Westmore Beauty Book

The famous Westmore brothers, a brood of five experts in the field of Hollywood hair and makeup, impact during the 1950s cannot be underestimated. Through their collective efforts, these brothers defined the look of silver screen stars in the post-war period. Their renown was such that they were able to publish a book that documented their various techniques and experiences in making people beautiful. Long out of print, this book has finally been reissued for a new generation.

The contents of the book alone are wroth the purchase price. Unlike most makeup and hair manuals that are several decades old, trapped in their context, this beauty book is as applicable today as it was back in 1956. Most of the techniques detailed in this 250 odd page book are not only timeless but extend beyond the simple application of makeup or hair spray.

There are beauty techniques to make women look younger sans plastic surgery. Perhaps these tips are more valuable than the actual makeup secret which are, despite the richness of the results and descriptions, relics of their time. Maybe useful for someone seeking a decidedly retro look.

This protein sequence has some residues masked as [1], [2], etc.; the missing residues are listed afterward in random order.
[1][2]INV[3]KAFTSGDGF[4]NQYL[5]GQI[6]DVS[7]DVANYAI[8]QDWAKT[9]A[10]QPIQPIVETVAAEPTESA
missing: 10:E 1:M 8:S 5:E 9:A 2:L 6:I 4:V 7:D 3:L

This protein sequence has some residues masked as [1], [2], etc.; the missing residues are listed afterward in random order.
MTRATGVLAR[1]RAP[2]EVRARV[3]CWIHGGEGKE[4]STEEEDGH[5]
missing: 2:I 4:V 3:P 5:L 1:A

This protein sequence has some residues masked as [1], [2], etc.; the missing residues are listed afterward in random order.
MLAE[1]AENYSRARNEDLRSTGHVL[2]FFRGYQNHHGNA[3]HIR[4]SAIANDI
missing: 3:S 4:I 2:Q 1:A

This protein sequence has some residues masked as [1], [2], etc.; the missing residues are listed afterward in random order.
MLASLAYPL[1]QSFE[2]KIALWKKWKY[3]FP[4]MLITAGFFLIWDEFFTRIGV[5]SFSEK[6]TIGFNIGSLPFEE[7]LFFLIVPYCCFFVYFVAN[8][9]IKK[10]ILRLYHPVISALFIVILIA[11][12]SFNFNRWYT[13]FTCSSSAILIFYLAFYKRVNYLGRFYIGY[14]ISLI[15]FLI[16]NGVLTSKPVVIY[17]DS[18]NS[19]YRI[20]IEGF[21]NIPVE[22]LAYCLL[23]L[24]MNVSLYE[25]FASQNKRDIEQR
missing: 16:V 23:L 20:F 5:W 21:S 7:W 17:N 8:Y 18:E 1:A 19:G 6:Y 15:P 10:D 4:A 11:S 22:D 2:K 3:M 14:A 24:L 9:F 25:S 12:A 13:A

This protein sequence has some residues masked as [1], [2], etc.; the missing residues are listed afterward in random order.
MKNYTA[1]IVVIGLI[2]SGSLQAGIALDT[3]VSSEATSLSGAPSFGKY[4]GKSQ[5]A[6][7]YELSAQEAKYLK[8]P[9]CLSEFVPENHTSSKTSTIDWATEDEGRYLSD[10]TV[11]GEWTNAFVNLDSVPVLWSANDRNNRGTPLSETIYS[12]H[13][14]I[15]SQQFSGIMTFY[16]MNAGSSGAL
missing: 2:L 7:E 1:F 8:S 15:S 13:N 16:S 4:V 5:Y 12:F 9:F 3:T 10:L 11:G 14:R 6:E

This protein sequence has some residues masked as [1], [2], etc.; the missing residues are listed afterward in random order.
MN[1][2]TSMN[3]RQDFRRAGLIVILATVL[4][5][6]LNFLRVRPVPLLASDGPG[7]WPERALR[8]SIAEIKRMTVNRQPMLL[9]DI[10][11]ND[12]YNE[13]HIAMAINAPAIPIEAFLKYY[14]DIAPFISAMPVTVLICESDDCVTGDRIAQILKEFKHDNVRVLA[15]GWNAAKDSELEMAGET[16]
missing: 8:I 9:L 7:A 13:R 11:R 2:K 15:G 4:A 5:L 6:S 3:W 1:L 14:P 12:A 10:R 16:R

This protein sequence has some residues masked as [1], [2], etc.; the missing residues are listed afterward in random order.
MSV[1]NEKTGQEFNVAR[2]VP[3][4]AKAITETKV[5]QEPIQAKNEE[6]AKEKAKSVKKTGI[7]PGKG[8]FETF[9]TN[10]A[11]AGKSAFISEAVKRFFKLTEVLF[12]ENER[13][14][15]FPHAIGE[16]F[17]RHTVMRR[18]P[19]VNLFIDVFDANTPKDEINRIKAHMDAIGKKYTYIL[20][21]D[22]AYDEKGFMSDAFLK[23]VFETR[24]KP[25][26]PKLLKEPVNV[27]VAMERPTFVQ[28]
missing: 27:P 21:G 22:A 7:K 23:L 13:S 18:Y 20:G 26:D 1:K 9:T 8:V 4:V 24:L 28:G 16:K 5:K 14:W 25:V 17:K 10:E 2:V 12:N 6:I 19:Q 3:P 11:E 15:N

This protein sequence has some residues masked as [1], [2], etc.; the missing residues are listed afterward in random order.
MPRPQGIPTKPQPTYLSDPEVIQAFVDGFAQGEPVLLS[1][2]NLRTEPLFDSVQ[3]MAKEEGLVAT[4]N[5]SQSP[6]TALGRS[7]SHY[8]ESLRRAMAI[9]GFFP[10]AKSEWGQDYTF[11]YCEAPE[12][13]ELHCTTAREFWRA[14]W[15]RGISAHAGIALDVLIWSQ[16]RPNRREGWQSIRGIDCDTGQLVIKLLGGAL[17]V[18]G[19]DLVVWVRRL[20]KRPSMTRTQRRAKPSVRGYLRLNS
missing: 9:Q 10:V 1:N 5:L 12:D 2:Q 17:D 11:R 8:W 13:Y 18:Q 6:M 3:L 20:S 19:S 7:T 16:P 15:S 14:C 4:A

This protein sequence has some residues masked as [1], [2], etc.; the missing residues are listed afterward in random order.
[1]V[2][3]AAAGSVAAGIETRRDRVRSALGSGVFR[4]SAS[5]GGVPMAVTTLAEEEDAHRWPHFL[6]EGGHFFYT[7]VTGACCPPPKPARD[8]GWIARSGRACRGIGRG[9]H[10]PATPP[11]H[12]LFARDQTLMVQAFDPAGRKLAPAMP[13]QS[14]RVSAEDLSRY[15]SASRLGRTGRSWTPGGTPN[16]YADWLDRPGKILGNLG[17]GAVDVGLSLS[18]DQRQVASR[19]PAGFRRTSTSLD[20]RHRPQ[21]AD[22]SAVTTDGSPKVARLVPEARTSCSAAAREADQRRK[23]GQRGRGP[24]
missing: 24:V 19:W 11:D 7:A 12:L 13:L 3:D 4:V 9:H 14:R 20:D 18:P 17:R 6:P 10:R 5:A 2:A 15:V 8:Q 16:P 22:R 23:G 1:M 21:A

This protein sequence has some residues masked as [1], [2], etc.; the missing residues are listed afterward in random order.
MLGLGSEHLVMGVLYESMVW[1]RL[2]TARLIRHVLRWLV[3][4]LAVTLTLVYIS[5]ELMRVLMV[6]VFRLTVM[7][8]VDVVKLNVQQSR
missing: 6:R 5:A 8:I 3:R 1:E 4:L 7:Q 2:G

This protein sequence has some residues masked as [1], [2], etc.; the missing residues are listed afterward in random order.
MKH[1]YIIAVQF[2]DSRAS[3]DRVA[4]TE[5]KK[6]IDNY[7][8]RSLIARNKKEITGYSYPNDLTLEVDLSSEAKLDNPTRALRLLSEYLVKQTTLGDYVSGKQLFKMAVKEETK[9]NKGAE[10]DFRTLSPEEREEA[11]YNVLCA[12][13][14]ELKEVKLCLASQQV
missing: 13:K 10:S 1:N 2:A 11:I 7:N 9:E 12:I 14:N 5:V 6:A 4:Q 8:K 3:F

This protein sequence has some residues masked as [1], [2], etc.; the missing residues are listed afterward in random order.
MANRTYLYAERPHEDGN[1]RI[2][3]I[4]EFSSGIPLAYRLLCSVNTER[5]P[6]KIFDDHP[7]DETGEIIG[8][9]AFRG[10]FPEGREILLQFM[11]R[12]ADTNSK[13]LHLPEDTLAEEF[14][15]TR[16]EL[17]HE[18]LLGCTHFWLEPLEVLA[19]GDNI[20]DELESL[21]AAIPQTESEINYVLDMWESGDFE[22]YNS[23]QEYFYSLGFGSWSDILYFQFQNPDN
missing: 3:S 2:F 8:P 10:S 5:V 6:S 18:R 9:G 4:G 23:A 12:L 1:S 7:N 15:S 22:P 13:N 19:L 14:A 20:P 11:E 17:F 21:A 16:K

Nevertheless, the beauty tips in this book are quite valuable. I’d wager that the most insightful and useful for modern readers is the ability to tailor one’s natural appearance, complete with blemishes and flaws, into strengths. This holistic and naturalistic tendency is likely to strike a chord with modern readers.
Makeup manuals often have the tendency to clone its readers into little copies of the models pictured. More of a template than a guide, the results generated can be ill-fitting and discouraging, especially when compared against professional models and a legion of stylists and photographers to make them look beyond the means of the average person.

No, this book enables readers to build their appearances based on their needs. Customization is key and this book provides you with the tools to do so.

Author: Maegen

My name is Maegen and I work in the Customer Service department for Frankel's Costumes. Most of my knowledge for costumes comes from anything ranging from movies, video games and cartoons to period studies and literature. Oh, and I am a nerd.

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